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Monday, December 6, 2010

Time to Change the Culture of Drinking on College Campuses

All-nighters, midnight pizza runs, bottomless coffee cups, fraternities and sororities. Unfortunately, college binge drinking has become so popular, that it too can be considered a college tradition - but it’s a dangerous one.

Statistics available on drinking on college campuses reveal that just about half of all college students engage in binge drinking defined as having five drinks in a row for males and four for women in one “episode.”

This activity contributes to approximately 1,700 deaths of young adults between the ages of 18 to 24 years. It is also a factor in 600,000 injuries and 97,000 cases of sexual assault or rape. It is estimated that around 70 percent of the on-campus student body drinks. 80 percent of women living in sorority houses and 86 percent of men living in fraternity houses engage in binge drinking.

At its website, the National Institute on Alcohol Abuse and Alcoholism (NIAAA) says the tradition of drinking on college campuses has developed into a culture entrenched in every level of college students’ environments. The website notes that customs handed down through generations of college drinkers reinforce students’ expectations that alcohol is a necessary ingredient for social success.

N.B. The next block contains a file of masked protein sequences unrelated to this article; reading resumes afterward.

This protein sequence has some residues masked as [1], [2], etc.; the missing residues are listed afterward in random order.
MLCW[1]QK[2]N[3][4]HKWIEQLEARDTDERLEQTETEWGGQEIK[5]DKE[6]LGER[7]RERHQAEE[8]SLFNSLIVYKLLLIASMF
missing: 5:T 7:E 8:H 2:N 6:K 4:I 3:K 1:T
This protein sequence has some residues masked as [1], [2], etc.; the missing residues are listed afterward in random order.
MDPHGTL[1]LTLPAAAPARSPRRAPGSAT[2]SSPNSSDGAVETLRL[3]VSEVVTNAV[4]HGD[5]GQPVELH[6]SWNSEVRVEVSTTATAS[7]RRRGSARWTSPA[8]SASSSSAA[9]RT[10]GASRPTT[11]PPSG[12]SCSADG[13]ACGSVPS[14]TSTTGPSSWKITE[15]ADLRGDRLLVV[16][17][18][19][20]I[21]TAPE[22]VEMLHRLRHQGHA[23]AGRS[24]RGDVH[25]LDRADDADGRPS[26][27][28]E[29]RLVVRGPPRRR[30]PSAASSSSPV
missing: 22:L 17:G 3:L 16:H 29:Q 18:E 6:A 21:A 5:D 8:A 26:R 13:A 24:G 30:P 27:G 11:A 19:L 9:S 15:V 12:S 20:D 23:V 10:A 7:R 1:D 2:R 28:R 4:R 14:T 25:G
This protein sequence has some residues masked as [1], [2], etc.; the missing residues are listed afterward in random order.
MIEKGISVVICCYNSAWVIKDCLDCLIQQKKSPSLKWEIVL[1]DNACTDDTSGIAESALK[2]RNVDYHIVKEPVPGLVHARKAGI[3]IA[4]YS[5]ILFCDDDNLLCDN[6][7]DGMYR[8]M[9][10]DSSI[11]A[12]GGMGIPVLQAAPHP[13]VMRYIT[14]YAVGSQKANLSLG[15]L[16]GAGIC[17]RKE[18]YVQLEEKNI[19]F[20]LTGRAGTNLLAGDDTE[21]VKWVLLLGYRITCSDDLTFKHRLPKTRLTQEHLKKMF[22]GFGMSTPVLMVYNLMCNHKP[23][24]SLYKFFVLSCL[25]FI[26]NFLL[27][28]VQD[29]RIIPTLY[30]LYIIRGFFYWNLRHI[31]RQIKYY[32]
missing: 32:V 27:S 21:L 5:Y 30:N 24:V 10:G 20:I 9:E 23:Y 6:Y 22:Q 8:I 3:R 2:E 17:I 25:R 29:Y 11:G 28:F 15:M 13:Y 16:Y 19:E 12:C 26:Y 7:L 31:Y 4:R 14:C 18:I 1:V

The NIAAA says that these beliefs and the expectations that come with them greatly influence how students view and use alcohol. Keg parties, drunken scenes at sporting events, and weekend get-togethers at bars have become the norm at many colleges. Too often, otherwise sensible young people engage in dangerous drinking activities because of peer pressure (often indirect) that permeates their school environment.

Fortunately, a custom or tradition is not a predisposition. High school students don’t graduate hard-wired to binge drink, so the key is to challenge those longstanding expectations and change the culture of drinking on college campuses. To help do this, we need intervention at three levels: the individual-student, the entire student body, and the community.

Changing a culture is no easy matter. It is well known that interest around prevention efforts is keen and immediate if a student dies as a result of excessive drinking. However, the drive to make deep changes or explore root causes often wanes after a crisis recedes. It takes time and energy to implement an effective, research-based prevention program, and it is essential that administrators obtain external support from the community, alcohol beverage and hospitality industries, foundations, and other organizations.

And there things schools can do now. For example, schools could tailor programs to address their specific alcohol-related problems. Since no two schools are alike, environmental influences as well as individual student characteristics can impact alcohol consumption, therefore effective strategies need to extend beyond the campus itself to encompass the surrounding community.

There is a need for colleges to implement better and more sustained efforts of informing students of the dangers of binge drinking.